Capt. Brown loosed a couple of shots. bang. bang.
They ran.

-=fig. 573: mooks=-

A stray bullet found Jeeves. ping.
  The tunnels blurred together, Capt. Brown's bullets ran out, they kept coming.
    “James, I feel this is the best time to say this–”
     “I love you too, man”
       “What?  No, I have a pocket in my suitcase filled with the weapons of people who have tried to mug me.”
           “Do they still have bullets in them?”
    Dr. Smith passed over his suitcase, Capt. Brown opened it up. “Wow.  You must get mugged a lot.  The poor hoods!”
   “Anything you can use?”
     “I like this one,” he had selected an automatic weapon, it was evil-looking, and full.
      “Good, Lets go.  How are you feeling, Jeeves?”
        “Not at all well, Sir.”
         “Just hang on, We're almost outside.”
A small hatch was openly marked with an arrow pointing up, and the words: ‘Аварийный выход’  It led up, there was another hatch at top.
 Dr. Smith, being in front went through first.
 “Oh no.”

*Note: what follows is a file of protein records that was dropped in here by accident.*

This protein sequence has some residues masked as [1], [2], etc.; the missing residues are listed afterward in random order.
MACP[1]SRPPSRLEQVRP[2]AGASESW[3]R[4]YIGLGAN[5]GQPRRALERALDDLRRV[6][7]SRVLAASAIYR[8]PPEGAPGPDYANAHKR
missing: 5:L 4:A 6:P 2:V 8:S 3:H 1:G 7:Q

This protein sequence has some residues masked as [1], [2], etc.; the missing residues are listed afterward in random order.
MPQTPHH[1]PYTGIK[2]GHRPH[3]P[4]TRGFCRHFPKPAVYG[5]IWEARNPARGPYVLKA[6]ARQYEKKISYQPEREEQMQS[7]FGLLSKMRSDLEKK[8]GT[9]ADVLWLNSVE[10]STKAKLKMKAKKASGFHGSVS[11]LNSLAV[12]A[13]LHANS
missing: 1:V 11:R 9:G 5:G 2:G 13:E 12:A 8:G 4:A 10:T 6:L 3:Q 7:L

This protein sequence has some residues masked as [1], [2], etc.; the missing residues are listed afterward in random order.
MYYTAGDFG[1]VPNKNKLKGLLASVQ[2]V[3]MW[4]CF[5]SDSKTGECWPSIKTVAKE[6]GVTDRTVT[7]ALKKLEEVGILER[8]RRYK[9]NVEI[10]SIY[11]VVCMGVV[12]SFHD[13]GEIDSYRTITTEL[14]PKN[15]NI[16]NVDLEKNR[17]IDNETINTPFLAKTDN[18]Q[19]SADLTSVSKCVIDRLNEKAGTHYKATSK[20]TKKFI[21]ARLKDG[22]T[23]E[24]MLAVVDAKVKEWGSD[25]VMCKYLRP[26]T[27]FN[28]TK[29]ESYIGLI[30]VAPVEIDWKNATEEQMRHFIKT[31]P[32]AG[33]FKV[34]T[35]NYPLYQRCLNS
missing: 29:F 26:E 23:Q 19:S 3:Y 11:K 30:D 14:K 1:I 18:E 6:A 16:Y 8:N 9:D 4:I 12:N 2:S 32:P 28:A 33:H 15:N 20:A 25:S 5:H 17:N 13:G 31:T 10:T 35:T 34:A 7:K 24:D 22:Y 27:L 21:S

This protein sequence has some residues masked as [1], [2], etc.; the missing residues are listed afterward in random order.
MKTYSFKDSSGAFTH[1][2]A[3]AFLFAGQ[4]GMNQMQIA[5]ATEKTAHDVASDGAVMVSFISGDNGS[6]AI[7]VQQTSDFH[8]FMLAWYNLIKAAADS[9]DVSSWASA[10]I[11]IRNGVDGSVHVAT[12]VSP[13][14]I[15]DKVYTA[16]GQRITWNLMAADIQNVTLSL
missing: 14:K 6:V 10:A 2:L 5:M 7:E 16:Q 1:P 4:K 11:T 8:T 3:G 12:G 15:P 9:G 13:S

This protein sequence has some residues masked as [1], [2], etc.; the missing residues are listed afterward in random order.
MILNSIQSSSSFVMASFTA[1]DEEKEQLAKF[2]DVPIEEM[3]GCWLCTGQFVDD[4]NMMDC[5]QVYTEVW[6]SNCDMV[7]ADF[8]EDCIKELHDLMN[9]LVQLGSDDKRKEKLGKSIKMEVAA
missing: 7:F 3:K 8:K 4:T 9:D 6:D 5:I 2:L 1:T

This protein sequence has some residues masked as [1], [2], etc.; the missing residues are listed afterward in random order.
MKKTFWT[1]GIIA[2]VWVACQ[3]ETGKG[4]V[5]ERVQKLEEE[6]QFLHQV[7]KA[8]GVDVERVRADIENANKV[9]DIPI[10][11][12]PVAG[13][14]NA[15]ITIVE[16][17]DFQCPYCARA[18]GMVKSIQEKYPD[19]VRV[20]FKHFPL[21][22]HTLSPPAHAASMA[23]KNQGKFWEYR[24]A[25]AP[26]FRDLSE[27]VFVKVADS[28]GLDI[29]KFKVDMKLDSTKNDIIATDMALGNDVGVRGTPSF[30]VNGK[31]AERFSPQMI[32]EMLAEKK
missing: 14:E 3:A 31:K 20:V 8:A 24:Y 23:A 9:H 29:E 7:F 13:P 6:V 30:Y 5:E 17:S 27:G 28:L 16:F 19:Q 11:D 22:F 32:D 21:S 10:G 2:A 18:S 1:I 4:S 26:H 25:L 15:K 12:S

“Guys, We're in the middle of nowhere.  And it's freezing.”

-=574: i thought you knew we were in russia=-

Tuesday, December 21, 2010

The C.W.A. of Dr. Z. Smith: Episode #82: Bunker Down

“We Should start a band.”. Remarked Dr. Smith.
 Capt. Brown, who up to that point had been trying to loosen a steel bar out of its solid concrete foundations, stopped.
    “A Band?”  He asked.
      “Yeah,”  Said Dr. Smith, Staring at the ceiling, “A Band.  I can play the Trumpet pretty well, I know you can play drums.   Find somebody for the bass and we have a quartet.”
    Capt. Brown silently worked out who would be the fourth man, “Jeeves.  But can he play the Piano?”
       Dr. Smith nodded, Still staring at the ceiling,  “He can play any instrument you hand to him.  I think it's just sheet metal.”